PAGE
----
Here is some information about the medicines used when you have shingles. Only the most basic problems are listed. Ask your doctor if you need to take any special steps. Use each of these medicines as advised by your doctor or package instructions. If you have any questions, call your doctor.
No medicine can cure shingles. They can shorten how long you are sick, lower the risk of problems, and ease pain.
If you get postherpetic neuralgia with pain, your doctor may give you medicines that are used for pain.
Common names are:
These can shorten how long you are sick. They may also ease pain. They may also help avoid problems, such as post-herpetic neuralgia.
Side effects may be:
Ibuprofen can also help ease aches and pains. To lower your chance of having an upset stomach, take ibuprofen with food.
Common brand name: Benadryl
Diphenhydramine can help ease itching from the rash.
Side effects may be:
Caladryl lotion can help soothe the itching from the rash. Put it on several times each day.
Antibiotic ointments may help if your rash has become infected. Talk to your doctor about whether you need to put it on open areas of your rash. You put it on several times each day.
If you are taking medicines, follow these steps:
Call your doctor if you:
Herpes zoster. EBSCO DynaMed Plus website. Available at:http://www.dynamed.com/topics/dmp~AN~T113997/Herpes-zoster. Updated February 19, 2018. Accessed July 16, 2018.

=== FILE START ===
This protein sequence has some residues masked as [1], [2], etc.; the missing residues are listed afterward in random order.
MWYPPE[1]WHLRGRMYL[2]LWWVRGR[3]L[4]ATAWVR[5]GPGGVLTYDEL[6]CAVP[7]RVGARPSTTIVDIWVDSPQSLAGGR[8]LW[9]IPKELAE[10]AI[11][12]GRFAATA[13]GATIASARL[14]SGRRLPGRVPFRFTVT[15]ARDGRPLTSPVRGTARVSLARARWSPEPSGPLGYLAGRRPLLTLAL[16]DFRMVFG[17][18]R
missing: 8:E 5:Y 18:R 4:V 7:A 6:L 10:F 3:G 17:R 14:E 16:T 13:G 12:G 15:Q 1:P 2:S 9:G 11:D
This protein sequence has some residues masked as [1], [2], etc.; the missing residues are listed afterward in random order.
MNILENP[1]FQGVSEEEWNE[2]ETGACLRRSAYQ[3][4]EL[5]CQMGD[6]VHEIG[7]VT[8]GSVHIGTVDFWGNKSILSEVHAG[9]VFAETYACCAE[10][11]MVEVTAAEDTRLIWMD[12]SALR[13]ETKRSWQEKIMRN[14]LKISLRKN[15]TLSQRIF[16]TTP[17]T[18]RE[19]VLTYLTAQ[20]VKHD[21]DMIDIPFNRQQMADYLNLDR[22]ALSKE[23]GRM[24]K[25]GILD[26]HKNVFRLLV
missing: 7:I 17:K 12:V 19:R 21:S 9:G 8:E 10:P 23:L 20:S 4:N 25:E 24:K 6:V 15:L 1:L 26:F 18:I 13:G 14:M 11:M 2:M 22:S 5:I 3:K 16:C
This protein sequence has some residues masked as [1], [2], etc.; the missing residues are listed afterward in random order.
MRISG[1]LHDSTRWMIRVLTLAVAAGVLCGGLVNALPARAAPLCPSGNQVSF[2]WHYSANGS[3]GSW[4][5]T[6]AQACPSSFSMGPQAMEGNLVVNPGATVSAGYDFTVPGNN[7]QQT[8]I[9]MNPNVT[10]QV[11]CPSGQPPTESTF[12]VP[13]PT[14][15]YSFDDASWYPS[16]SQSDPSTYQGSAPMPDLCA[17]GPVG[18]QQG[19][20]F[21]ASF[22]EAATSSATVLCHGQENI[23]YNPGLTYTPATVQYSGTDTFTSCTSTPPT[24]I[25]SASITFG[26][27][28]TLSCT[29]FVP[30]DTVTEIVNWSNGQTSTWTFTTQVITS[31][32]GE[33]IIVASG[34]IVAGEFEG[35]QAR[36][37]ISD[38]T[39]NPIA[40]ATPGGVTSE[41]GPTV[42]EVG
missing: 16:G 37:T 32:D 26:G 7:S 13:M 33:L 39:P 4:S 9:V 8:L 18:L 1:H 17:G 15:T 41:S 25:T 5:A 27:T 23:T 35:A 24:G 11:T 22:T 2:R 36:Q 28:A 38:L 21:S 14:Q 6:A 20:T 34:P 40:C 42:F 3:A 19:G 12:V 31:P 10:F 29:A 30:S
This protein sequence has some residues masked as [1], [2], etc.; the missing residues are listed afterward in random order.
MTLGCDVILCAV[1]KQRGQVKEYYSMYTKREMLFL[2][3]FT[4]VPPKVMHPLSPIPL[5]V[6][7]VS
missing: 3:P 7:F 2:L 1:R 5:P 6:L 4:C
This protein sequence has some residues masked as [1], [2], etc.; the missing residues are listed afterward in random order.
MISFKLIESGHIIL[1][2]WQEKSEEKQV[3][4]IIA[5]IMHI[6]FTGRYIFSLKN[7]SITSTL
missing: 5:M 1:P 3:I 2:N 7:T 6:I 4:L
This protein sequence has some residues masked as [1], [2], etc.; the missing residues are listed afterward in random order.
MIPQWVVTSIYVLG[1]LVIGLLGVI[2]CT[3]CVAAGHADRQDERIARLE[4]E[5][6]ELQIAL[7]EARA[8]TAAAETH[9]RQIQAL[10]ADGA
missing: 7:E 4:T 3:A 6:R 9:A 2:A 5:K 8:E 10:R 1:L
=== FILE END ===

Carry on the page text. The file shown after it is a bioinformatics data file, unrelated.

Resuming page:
NINDS shingles information page. National Institute of Neurological Disorders and Stroke website. Available at: http://www.ninds.nih.gov/disorders/shingles/shingles.htm. Updated June 27, 2018. Accessed July 16, 2018.
Shingles. The American Academy of Dermatology website. Available at: https://www.aad.org/public/diseases/contagious-skin-diseases/shingles. Accessed July 16, 2018.
Shingles (herpes zoster). Centers for Disease Control and Prevention website. Available at: http://www.cdc.gov/shingles/about/overview.html. Updated June 15, 2018. Accessed July 16, 2018.
Stankus SJ, Dlugopolski M, Packer D. Management of herpes zoster (shingles) and postherpetic neuralgia. Am Fam Physician. 2000;61(8):2437-2444.
Last reviewed May 2018 by James P. Cornell, MD Last Updated: 7/16/2018